Elliot’s Provocations unpacks current events in the early learning world and explores how we can chart a path to a future where all children can flourish. Regarding the title, if you’re not steeped in early childhood education (ECE) lingo, a “provocation” is the field’s term—taken from the Reggio-Emilia philosophy of early education—for offering someone the opportunity to engage with an idea.
We hope this monthly column does that: provocations are certainly not answers, but we hope Elliot’s Provocations helps you pause and consider concepts in a different way.
Child care needs don’t end when children walk into the first day of kindergarten. The school year and school day are still laughably mismatched with most Americans’ working schedules (not, contrary to popular belief, because of the agrarian calendar!). Yet the child care conversation is dominated by the early years. Linking early child care and school-aged care is a good idea both on the merits and the politics. I’m hardly the first one to point this out, but I want to highlight the opportunity here as we head into summer break and the acute headache it causes for many families.
Philosophically, it makes little sense to overly segment the early years when talking about care. Certainly child care needs are most intense and expensive prior to school entry; those seven hours a day for 180 days a year aren’t nothing! But families do not experience care needs in a vacuum: a household that has found an affordable slot for their toddler but can’t afford care for their second grader is still under stress. The primary child care subsidy law, the Child Care and Development Block Grant, serves children up to age 13 for this reason. Most people wouldn’t know it, but 1 in 3 children who benefit from child care assistance are school-aged.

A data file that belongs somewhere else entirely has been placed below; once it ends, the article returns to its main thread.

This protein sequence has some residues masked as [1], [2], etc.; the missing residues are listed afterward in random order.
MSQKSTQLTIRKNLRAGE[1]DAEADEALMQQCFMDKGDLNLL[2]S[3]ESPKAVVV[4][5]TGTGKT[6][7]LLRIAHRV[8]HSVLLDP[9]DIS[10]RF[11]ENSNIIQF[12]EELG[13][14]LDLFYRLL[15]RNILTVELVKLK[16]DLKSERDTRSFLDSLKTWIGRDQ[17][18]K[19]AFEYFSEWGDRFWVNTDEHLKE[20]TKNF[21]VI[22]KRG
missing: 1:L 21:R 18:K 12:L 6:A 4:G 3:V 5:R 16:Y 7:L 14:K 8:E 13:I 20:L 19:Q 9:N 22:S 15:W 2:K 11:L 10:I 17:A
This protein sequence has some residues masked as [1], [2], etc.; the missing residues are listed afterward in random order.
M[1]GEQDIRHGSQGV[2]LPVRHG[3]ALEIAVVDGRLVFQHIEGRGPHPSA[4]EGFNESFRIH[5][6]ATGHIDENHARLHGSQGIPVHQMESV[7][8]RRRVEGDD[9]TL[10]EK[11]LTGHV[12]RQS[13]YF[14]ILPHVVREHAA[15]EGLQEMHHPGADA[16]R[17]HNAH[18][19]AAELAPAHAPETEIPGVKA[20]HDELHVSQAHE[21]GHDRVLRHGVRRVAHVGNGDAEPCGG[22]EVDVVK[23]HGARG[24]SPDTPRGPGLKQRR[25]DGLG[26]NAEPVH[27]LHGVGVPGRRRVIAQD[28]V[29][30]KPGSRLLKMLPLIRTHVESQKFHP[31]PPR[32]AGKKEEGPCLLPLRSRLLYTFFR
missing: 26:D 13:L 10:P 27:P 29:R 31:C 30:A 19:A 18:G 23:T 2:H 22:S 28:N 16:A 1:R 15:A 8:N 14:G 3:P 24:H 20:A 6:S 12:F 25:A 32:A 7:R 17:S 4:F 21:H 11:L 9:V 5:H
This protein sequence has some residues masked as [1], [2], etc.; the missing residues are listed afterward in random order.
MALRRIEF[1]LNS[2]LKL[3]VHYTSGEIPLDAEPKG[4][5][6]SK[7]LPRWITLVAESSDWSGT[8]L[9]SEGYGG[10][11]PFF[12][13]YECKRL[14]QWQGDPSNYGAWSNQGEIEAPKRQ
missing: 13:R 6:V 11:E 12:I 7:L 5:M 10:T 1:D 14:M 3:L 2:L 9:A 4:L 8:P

Politically, bringing in parents of elementary schoolers massively expands the child care constituency. While there are around 20 million children under the age of five, not all of them belong to families that utilize external child care. (Stay-at-home parents should be brought into the coalition as well, but that’s a story for another column!) More than three million are infants, and parents of babies are not famously known for having a lot of discretionary time or energy. On the other hand, there are over 35 million elementary school students in the U.S. with less bleary-eyed parents.  10 million currently attend an after-school program, another 20 million would if one was available and affordable, and the vast majority have summer care needs.
Why hasn’t there been more of a seamless melding of early child care and school-aged care? To find out, I asked Joan Lombardi, a child care luminary who has held top child care roles in the federal government and has been fighting for decades toward a better system. Lombardi told me over email that “I don’t think there is any one point in history that marked a clear separation, but it did seem slowly over time these issues diverged somewhat.”
Lombardi pointed to a few different influences. One was the emergence of different policy mechanisms and funding streams. For instance, while Head Start, Early Head Start and public pre-K were expanding with their age-specific focuses, in 1994 Congress reauthorized the nation’s major education law and funded 21st Century Community Learning Centers — centers that encompassed afterschool programming. Around the same time, some large philanthropies started to direct their funding to more discrete age bands. The direction of the money pushed advocates along like a strong current: the Afterschool Alliance was founded in 2000 and the Birth-to-Five Policy Alliance (now the Alliance for Early Success) followed in 2005.
Looking back, then, the split-up of early years and school-aged child care does not read as a story of rancor, but as a gradual and unintentional separation. I’ve never heard anyone make a vocal case in favor of keeping the two at arm’s length.